A cathode ray tube (CRT) is the video display unit found in computer monitors and televisions. Monitors can contain up to eight pounds of lead. CRTs generated from a school are considered a universal waste once they are no longer usable or repairable. Thus, the CRT must be recycled, donated (working), or sent to a hazardous waste disposal facility. DES also maintains a list of vendors who will dispose of electronic equipment. There are several "takeback" programs where manufacturers (e.g., IBM and Hewlett Packard) will accept monitors and televisions, either free of charge or for a fee ranging from $7 to $30. You should check with your individual manufacturer on any specific programs.
- Mercury-Containing Lamps and Devices
A number of school building products and devices contain mercury, such as fluorescent lamps, thermostats, switches, and relays. Schools should try to use mercury-free alternatives whenever possible. The DES fact sheet Mercury-Containing (Universal Waste) Devices: Management Requirements for Handlers and Transporters provides all requirements and regulations for proper disposal of these items. The DES fact sheet Waste Mercury-Containing Lamps: Management Requirements for Handlers and Transporters provides information specific to the management of fluorescent light bulbs. DES maintains a list of fluorescent lamp and ballast recycling facilities.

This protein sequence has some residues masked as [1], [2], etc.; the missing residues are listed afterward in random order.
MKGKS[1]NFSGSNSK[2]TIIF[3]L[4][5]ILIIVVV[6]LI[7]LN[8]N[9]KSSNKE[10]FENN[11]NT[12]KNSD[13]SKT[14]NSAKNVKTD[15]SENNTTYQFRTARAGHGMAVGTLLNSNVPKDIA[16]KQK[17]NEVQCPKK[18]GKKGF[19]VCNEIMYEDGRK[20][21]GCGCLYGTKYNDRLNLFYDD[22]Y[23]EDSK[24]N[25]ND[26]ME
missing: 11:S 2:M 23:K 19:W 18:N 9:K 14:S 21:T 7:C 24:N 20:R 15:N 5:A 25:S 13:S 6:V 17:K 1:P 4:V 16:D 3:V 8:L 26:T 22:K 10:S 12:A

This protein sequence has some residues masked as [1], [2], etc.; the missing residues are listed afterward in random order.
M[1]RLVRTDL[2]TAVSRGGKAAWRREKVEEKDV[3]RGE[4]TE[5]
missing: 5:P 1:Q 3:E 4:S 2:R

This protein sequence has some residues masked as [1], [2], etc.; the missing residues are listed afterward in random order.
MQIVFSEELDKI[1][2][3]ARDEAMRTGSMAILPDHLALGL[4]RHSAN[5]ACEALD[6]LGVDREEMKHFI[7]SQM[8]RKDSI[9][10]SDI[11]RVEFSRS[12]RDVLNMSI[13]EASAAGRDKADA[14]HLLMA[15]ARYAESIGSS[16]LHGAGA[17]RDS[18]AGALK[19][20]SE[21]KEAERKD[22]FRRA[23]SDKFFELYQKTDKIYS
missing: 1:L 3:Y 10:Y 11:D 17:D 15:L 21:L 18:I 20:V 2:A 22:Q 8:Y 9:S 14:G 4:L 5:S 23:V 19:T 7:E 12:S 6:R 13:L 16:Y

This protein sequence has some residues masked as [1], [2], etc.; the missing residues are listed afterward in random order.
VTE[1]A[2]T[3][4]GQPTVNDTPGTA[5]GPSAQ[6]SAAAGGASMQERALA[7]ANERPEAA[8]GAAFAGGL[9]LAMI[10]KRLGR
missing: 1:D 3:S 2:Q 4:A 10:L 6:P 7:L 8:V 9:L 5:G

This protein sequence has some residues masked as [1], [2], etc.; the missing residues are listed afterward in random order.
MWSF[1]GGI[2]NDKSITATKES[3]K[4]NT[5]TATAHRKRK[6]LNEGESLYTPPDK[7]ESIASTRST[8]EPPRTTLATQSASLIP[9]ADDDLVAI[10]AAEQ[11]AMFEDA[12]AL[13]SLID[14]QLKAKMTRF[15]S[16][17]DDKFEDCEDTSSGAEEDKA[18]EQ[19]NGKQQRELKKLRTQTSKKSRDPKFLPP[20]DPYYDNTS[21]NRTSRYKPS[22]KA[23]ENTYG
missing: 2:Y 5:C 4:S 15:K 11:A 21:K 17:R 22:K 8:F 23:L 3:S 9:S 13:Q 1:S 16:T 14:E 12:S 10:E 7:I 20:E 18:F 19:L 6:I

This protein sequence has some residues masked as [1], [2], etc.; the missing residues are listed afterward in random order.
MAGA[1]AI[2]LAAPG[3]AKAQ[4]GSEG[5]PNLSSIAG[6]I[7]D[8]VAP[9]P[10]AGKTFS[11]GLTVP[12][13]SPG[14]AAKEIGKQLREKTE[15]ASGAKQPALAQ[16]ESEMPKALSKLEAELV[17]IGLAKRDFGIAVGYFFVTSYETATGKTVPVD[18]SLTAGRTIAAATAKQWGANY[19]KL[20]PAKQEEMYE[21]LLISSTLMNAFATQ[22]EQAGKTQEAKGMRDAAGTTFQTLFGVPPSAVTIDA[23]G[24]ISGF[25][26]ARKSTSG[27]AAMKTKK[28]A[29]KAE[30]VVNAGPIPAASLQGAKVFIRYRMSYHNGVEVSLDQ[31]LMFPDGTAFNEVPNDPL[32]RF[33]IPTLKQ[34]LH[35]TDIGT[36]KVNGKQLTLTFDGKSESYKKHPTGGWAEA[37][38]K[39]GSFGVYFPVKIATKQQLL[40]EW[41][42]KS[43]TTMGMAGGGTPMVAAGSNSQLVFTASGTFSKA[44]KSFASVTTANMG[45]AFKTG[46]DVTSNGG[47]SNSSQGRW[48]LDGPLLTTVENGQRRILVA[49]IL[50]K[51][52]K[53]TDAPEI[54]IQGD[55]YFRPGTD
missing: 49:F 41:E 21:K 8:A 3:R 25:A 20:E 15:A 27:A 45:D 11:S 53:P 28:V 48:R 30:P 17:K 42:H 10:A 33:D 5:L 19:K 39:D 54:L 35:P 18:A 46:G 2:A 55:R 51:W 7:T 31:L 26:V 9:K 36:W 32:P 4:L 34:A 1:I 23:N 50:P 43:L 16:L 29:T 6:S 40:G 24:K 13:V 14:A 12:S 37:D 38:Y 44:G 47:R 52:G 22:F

The state contractor for disposal of mercury-containing devices, including fluorescent bulbs, is Onyx Superior Services. Schools can request the same government rate when using Onyx’s services. For more information, please contact Stephanie D'Agostino at email@example.com or 603-271-6398, or CRT Processing, 61 Industrial Park Drive, Dover, NH., call Adam Leclerc at 422-7711 ext 202.